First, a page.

Khartoum — Tomorrow, the high-level Paris conference on investment in Sudan will start in the French capital. PM Abdallah Hamdok and other top Sudanese officials will be attending the conference, hosted by French President Emmanuel Macron, along with representatives of the World Bank and the International Monetary Fund (IMF).
The aim of the Paris meetings is to re-integrate Sudan into the international community following its removal from the US list of State Sponsors of Terrorism in December last year, and to draw investments, in particular in the fields of energy, infrastructure, agriculture, mining, and telecommunications.
PM (and economist) Hamdok will address the sessions on economic reforms in Sudan and modernising the banking system, as well as the round table discussions on investment opportunities, where the Sudanese delegation will present five projects "ready for investment".
The Sudanese delegation consists of 31 people, including Hamdok and a number of ministers, as well as technocrats, specialists, and media professionals. Yet, Hashem Matar, President of the Sudanese Businessmen and Employers Federation, decided on Tuesday to boycott the Paris conference in protest against the violent break-up of a peaceful vigil in Khartoum the day before, organised to commemorate the June 3 massacre in 2019.
On Tuesday, the Arab Institute for Sciences will open an exhibition on the Sudanese revolution that started in December 2018 and led to the ousting of the 30-year-long dictatorship of President Omar Al Bashir on April 11 the following year.
In an interview with AFP in Khartoum on May 11, Hamdok said he hopes Sudan will be able to settle its $60 billion foreign debt bill this year by securing relief and investment agreements at the Paris conference.
"All legislative obstacles and those related to the [US SST] embargo have been completely resolved," he said. "We have already settled the World Bank arrears and those of the African Development Bank. In Paris, we hope to settling the International Monetary Fund arrears."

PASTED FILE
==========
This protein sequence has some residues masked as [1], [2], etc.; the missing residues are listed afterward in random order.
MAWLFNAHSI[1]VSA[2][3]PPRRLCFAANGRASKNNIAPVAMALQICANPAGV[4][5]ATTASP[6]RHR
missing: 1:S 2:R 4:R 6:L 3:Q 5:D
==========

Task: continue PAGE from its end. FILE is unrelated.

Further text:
The debts to the African Development Bank were cleared through a bridging loan worth $425 million from Sweden, UK, and Ireland. The World Bank arrears could be settled with a US $1.1 billion bridging loan.
Hamdok explained that the French capital was chosen as venue for the conference, as it hosts the Paris Club, "our largest creditor, and all members of the Paris Club will be present at the conference." Sudan's debts to the Paris Club, which includes major creditor countries, make up about 38 percent of the $60 billion arrears.
The Al Bashir regime (1989-2019) has left the country with a collapsing economy and a shocking lack of hard currency needed for the import of basic consumer goods. Inflation is soaring and the Sudanese Pound continues to fall, despite the levelling of the official forex rates with those at the parallel market in February.
The Famine Early Warning Systems Network (FEWS NET) reported in February that most areas of Sudan will face acute food insecurity this year. A study of Sudan's National Council for Child Welfare last year revealed that one in three Sudanese children is stunted because of malnutrition.
The government of Hamdok has taken tough measures such as subsidy cuts and introduced a managed currency float to qualify for an IMF debt relief programme. These unpopular measures were necessary to move towards debt relief by the end of the year, the PM said.
Earlier this week, Radio Dabanga reported that the Council of Ministers approved the establishment of a gold stock market and an agricultural crops stock market.
On Monday, the IMF approved a financing plan that "will help mobilise the resources needed for the IMF to cover its share of debt relief to Sudan". The UK announced on Wednesday that it would provide a £148m bridging loan to help Sudan clear African Development Bank arrears.